Mus­tang Mo­tor­sport

Australian Muscle Car - - Tarmac Muscle -

It’s-per­haps not sur­pris­ing that Craig Dean’s busi­ness is in Amer­i­can mus­cle cars. A love of Detroit Iron is some­thing that runs deep in the Dean fam­ily.

While other kids in the 1970s were strapped into the rear seat of the fam­ily Kingswood, Fal­con or Valiant (or even a Ja­panese car), young Craig got to ride in the back of an ex­otic, head-turn­ing, big V8 Amer­i­can coupe.

“My father al­ways drove Amer­i­can cars,” Craig says, “im­port­ing them to Aus­tralia and then hav­ing them con­verted to right-hand drive.”

When Craig left school he joined the Royal Aus­tralian Air Force as an ap­pren­tice me­chanic.

“In the RAAF I learned to work on any­thing known to man that goes on road or sup­ports an air­craft,” he says. “They trained us pretty well. If you’re switched on, you can learn a lot in that en­vi­ron­ment.”

It was the per­fect kind of all-round tech­ni­cal train­ing for the type of busi­ness that Craig would later form.

“When I was still in the mil­i­tary I thought about do­ing one (con­vert­ing an Amer­i­can car to right-hand drive) my­self. So my dad bought me a dam­aged ’82 model Z28 Ca­maro. I con­verted that; I did all the dash­board work right there in the liv­ing room…

“Then it be­came a hobby for me, con­vert­ing Amer­i­can cars – Ca­maros, at the time – to right­hand drive.” Be­fore long the hobby evolved into a busi­ness. “No one in Aus­tralia at the time was do­ing mir­ror-image con­ver­sions. Mir­ror-image means not just putting the blinker stalks on the right, but you move the brake booster over; you move ev­ery­thing, 100 per cent.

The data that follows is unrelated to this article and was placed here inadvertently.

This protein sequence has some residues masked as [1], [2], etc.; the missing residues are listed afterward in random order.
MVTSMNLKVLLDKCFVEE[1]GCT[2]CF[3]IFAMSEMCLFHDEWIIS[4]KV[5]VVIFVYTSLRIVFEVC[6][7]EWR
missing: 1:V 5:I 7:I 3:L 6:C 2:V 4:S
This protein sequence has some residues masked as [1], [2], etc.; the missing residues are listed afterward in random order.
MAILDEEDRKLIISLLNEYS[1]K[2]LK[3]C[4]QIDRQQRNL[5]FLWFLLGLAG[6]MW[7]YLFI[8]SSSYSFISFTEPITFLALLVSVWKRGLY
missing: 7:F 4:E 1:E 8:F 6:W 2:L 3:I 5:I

“That’s how I did my con­ver­sions. It in­volved a lot more work, but the fin­ished prod­uct was much bet­ter do­ing them that way. Over time I built my busi­ness on qual­ity, mak­ing sure ev­ery car we do is done prop­erly.”

Cross­over Car Con­ver­sions cel­e­brated its 26th year just last month. These days the spe­cialty con­ver­sions are Dodge Vipers and Chal­lengers, Ca­maros and Ford F150s.

And Ford Mus­tangs – although the Pony­car side of the busi­ness (con­ducted un­der the sep­a­rate Mus­tang Mo­tor­sport ban­ner) has evolved now that Ford is bring­ing the cur­rent model Mus­tang into Aus­tralia in right-hand-drive.

“Mus­tang Mo­tor­sport has been trad­ing since ’05 when the new model retro Mus­tang came out,” Craig ex­plains. “That’s the first time the Mus­tang brand in Aus­tralia has ever re­ally ex­celled or been able to form a vi­able busi­ness model in it­self with the con­ver­sions.

“With the in­ter­est in that model, we pushed it re­ally hard and Mus­tang Mo­tor­sport started to buy in mar­ket re­tail Mus­tangs from the States, which we would then con­vert. At that point I was im­port­ing a lot of Shelby Su­per Snakes, and since then we’ve be­come an au­tho­rised Shelby mod shop. That means we can add any com­po­nent that Shelby makes, and we can do a Shelby GT500 that is of­fi­cially recog­nised on the Shelby reg­istry.”

Any­one in the mar­ket for a Shelby GT or Su­per Snake in this part of the world has two op­tions: buy a left-hand drive ver­sion from the US or go and see the team at Mus­tang Mo­tor­sport about hav­ing a fully li­censed, right-hand-drive Shelby built to or­der in Mel­bourne.

“We man­u­fac­ture Su­per Snakes in Aus­tralia on the GT plat­form. Shelby al­ways picks the high­est pow­ered Mus­tang in the range as the base for their car, and now that’s the five-litre Coy­ote. We can make that into a Shelby GT or a Su­per Snake. We also of­fer five dif­fer­ent Roush pack­ages: su­per­charged or non-su­per­charged, de­pend­ing on bud­get and/or how much per­for­mance you want.”

The con­ver­sion side of the busi­ness re­mains strong. Among the col­lec­tion of Shel­bys in the show­room is a Dodge Chal­lenger Hell­cat and even a Ford GT. Cross­over Car Con­ver­sions is the only com­pany in the world to have con­verted the Ford GT to right-hand drive.

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